The Greek Council of Refugees issued a response to the government’s position to push Syrians to submit asylum applications. According to the organisation, the asylum process “should not be a tool and a prerequisite for the provision of material reception conditions and immediate humanitarian assistance to people fleeing war conflicts”.

In an analytical press release circulated by UNHCR Greece five days ago, Europe is being urged to open legal pathways for refugees and start a dialogue on a Europe-wide refugee solution that puts the emphasis on solidarity among the European Union’s member states.

For two years, the Greek government, together with Italy and Malta, has repeatedly been asking the European Council to discuss responsibility-sharing between member states in the north of Europe and those in the south, but this has not yet happened.

(Edited by Phil Harris)

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Refugees Between a Legal Rock and a Hard Place in Lebanonhttp://www.ipsnews.net/2014/11/refugees-between-a-legal-rock-and-a-hard-place-in-lebanon/?utm_source=rss&utm_medium=rss&utm_campaign=refugees-between-a-legal-rock-and-a-hard-place-in-lebanon http://www.ipsnews.net/2014/11/refugees-between-a-legal-rock-and-a-hard-place-in-lebanon/#comments Fri, 21 Nov 2014 17:13:33 +0000 Oriol Andrés Gallart http://www.ipsnews.net/?p=137868 Banner in the village of Fidae (near Byblos) which reads: "The municipality of Al Fidae announces that there is a curfew for all foreigners inside the village every day from 8 pm to 5.30 am". Credit: Oriol Andrés Gallart/IPS

Banner in the village of Fidae (near Byblos) which reads: "The municipality of Al Fidae announces that there is a curfew for all foreigners inside the village every day from 8 pm to 5.30 am". Credit: Oriol Andrés Gallart/IPS

By Oriol Andrés Gallart
BEIRUT, Nov 21 2014 (IPS)

Staring at the floor, Hassan, a 21-year-old Syrian refugee from Idlib in northwestern Syria, holds a set of identification papers in his hands. He picks out a small pink piece of paper with a few words on it stating that he must obtain a work contract, otherwise his residency visa will not be renewed.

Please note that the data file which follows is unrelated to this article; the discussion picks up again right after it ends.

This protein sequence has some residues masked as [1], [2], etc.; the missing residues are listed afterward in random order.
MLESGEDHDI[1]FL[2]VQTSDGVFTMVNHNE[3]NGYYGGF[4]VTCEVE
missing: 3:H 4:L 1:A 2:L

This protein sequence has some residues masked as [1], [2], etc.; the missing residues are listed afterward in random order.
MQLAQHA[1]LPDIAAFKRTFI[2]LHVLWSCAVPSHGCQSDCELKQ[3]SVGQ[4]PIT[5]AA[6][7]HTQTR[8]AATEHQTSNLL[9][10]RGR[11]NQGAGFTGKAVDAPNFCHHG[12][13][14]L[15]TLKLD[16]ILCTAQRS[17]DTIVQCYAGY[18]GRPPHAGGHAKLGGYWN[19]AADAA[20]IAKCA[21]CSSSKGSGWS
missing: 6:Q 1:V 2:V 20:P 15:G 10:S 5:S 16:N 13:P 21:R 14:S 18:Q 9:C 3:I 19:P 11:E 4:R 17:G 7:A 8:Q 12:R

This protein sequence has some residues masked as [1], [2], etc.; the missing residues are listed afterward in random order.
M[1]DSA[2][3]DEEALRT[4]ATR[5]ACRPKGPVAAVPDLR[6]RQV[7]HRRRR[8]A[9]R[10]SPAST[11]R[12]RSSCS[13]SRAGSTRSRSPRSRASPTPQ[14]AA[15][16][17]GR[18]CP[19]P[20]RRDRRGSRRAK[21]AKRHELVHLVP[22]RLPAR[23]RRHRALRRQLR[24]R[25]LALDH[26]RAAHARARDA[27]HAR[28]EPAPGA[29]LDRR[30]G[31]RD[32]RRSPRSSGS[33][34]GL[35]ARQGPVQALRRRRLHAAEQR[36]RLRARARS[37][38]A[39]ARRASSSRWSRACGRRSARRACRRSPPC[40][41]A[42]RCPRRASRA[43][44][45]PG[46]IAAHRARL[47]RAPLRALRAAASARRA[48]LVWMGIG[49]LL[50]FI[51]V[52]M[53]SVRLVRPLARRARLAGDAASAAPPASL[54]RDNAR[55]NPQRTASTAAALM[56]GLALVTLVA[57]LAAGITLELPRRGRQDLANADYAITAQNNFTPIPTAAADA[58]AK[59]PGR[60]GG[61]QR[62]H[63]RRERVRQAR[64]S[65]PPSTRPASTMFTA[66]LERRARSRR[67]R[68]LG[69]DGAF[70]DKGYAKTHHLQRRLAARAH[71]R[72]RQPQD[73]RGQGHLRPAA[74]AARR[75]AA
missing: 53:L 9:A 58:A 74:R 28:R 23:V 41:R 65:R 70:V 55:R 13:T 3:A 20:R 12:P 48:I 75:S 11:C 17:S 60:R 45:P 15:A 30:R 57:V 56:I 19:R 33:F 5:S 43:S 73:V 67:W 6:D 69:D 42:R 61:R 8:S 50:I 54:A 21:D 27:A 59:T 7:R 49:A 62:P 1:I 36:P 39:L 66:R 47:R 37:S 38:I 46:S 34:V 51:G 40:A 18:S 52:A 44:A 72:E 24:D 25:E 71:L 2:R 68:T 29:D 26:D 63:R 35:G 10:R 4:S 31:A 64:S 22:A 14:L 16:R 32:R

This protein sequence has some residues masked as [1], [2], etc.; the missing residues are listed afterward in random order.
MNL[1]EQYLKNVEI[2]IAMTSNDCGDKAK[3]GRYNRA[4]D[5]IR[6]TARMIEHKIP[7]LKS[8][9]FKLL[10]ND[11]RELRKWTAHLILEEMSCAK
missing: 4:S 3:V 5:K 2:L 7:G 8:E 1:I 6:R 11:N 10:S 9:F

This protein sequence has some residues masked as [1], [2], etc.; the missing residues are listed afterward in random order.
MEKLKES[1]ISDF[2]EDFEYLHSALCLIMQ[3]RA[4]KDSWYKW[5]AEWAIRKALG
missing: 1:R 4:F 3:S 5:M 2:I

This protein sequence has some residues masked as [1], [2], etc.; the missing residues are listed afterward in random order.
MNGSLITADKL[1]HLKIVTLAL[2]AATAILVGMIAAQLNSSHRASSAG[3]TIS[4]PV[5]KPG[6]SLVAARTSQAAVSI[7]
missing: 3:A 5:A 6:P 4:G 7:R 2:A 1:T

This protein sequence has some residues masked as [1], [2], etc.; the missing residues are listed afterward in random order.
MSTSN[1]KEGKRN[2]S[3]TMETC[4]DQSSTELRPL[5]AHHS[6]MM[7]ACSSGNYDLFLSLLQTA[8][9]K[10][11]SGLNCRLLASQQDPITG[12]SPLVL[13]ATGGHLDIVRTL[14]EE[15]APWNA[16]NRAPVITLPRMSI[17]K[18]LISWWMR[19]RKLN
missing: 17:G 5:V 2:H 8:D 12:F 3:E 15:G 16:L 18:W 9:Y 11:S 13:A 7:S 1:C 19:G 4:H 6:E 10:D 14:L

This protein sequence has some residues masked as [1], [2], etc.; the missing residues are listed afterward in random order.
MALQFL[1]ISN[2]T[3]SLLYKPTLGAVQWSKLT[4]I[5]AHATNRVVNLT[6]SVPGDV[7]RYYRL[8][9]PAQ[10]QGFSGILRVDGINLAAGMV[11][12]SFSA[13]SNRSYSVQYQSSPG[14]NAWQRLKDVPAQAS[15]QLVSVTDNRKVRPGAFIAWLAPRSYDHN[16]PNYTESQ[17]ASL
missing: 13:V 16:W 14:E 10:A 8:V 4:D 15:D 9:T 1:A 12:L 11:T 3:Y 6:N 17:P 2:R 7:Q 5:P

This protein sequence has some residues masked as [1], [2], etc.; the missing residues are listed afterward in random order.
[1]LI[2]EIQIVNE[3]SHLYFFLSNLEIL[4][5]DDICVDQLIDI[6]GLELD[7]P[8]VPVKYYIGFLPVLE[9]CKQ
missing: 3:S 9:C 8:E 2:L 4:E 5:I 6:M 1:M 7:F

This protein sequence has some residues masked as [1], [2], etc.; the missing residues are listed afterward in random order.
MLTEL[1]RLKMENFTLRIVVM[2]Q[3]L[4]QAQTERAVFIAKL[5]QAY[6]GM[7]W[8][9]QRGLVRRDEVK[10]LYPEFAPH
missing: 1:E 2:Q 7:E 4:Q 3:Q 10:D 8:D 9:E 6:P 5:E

Hassan (not his real name) has been given two months to find an employer willing to cough up for a work permit, something extremely unlikely to happen. After that, his presence in Lebanon will be deemed illegal.

Hassan, who fled Syria almost three years ago to avoid military service, tells IPS that all that awaits him if he returns are jail, the army or death, so he has decided that living in Lebanon illegally after his visa expires is his best bet.Hassan, who fled Syria almost three years ago to avoid military service … [says that] all that awaits him if he returns are jail, the army or death, so he has decided that living in Lebanon illegally after his visa expires is his best bet.

Sitting next to Hassan is 24-year-old Ahmed (not his real name) from Deir Ezzor in eastern Syria, who lost his residency one month ago. Since then he has been forced to watch his movements. “I live with permanent fear of being caught by the police and deported,” he says.

Since the start of Syria’s civil war in March 2011, over 1.2 million Syrians have sought refuge in Lebanon, where they now account for almost one-third of the Lebanese population.

Particularly since May, the Lebanese government has increasingly introduced measures to limit the influx of Syrian refugees into the country. Speaking after a cabinet meeting on Oct. 23, Information Minister Ramzi Jreij announced that the government had reached a decision “to stop welcoming displaced persons, barring exceptional cases, and to ask the U.N. refugee agency [UNHCR] to stop registering the displaced.”

Dalia Aranki, Information, Counselling and Legal Assistance Advisor at the Norwegian Refugee Council (NRC), told IPS that Lebanon “is not a signatory to the 1951 Refugee Convention” and, as a result, “is not obliged to meet all obligations resulting from the Convention.”